Question 44 (Textile Engineering & Fibre Science)
During beat-up possibility of bumping increases if
|(A)||Warp tension is low and cloth fell displacement is low|
|(B)||Warp tension is low and cloth fell displacement is high|
|(C)||Warp tension is high and cloth fell displacement is low|
|(D)||Warp tension is high and cloth fell displacement is high|
Frequently Asked Questions | FAQs
What is beat up in weaving?
In weaving, beat-up refers to the process of pushing the weft yarns into the fell of the cloth after each insertion of the weft during the weaving process. The beat-up operation is carried out by the reed, which is a comb-like component in the loom that moves back and forth to push the weft yarns against the previously inserted weft yarns, thereby forming a tightly woven fabric.
The beat-up process is a critical step in weaving as it determines the tightness, density, and evenness of the woven fabric. The reed, which is typically made of metal or plastic, is attached to the loom and is positioned immediately behind the fell of the cloth, which is the point where the last weft yarn was inserted. As the loom cycle progresses, the reed moves towards the fell of the cloth, pushing the newly inserted weft yarns against the previously inserted weft yarns, compacting them together to form a solid fabric structure.
The beat-up process has several important functions in weaving, including:
Weft insertion: The beat-up operation creates space for the next insertion of the weft yarn by pushing the previously inserted weft yarns towards the fabric fell. This allows the shuttle or other weft insertion device to pass through the shed (the opening created by the raised warp yarns) and insert the weft yarn across the width of the fabric.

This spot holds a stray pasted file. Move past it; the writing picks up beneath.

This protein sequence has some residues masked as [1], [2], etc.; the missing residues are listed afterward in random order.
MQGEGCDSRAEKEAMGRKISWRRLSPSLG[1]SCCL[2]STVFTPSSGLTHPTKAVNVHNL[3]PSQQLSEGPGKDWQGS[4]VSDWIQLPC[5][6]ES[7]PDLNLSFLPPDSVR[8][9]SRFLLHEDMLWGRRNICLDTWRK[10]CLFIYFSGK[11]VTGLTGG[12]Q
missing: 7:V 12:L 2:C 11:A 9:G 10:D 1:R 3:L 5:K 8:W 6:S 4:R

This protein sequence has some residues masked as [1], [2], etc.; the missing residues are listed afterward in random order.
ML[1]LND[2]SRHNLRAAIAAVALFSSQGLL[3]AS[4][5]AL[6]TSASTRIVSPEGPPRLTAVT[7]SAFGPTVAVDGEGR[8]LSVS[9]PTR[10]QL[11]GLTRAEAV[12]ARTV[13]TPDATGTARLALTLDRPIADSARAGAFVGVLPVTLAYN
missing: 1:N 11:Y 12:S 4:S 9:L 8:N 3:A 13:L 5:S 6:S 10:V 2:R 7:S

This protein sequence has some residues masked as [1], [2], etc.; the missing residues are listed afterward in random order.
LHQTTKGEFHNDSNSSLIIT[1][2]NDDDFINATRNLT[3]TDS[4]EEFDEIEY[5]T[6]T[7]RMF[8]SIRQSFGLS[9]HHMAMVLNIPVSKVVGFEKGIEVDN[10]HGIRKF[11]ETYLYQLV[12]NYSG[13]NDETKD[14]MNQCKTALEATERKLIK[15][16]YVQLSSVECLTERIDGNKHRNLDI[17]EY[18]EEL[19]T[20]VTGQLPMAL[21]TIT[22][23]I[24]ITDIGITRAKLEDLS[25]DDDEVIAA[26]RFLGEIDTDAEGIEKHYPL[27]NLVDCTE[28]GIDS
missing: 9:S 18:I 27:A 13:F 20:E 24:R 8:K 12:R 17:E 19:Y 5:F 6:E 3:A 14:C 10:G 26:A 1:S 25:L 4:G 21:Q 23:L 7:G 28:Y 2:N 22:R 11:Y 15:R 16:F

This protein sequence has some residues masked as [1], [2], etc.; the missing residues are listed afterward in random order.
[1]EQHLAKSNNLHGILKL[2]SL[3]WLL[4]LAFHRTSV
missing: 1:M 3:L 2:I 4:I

Fabric tightness and density: The beat-up process determines the tightness and density of the woven fabric. Properly beating-up the weft yarns ensures that they are tightly packed together, resulting in a dense and stable fabric structure.
Fabric selvage formation: The beat-up process helps in the formation of selvages, which are the finished edges of the woven fabric. By pushing the weft yarns tightly against the warp yarns at the selvage areas, the beat-up operation helps in creating clean and stable selvages.
Fabric appearance: The beat-up process can affect the appearance of the woven fabric. The tension and tightness of the weft yarns achieved during the beat-up operation can influence the fabric’s surface smoothness, regularity, and overall appearance.
Proper control and adjustment of the beat-up process are important in weaving to ensure that the weft yarns are evenly and tightly packed, resulting in a high-quality woven fabric. Various factors, such as the reed design, reed speed, warp and weft tension, and fabric structure, can affect the beat-up process and may require careful monitoring and adjustment to achieve the desired fabric characteristics.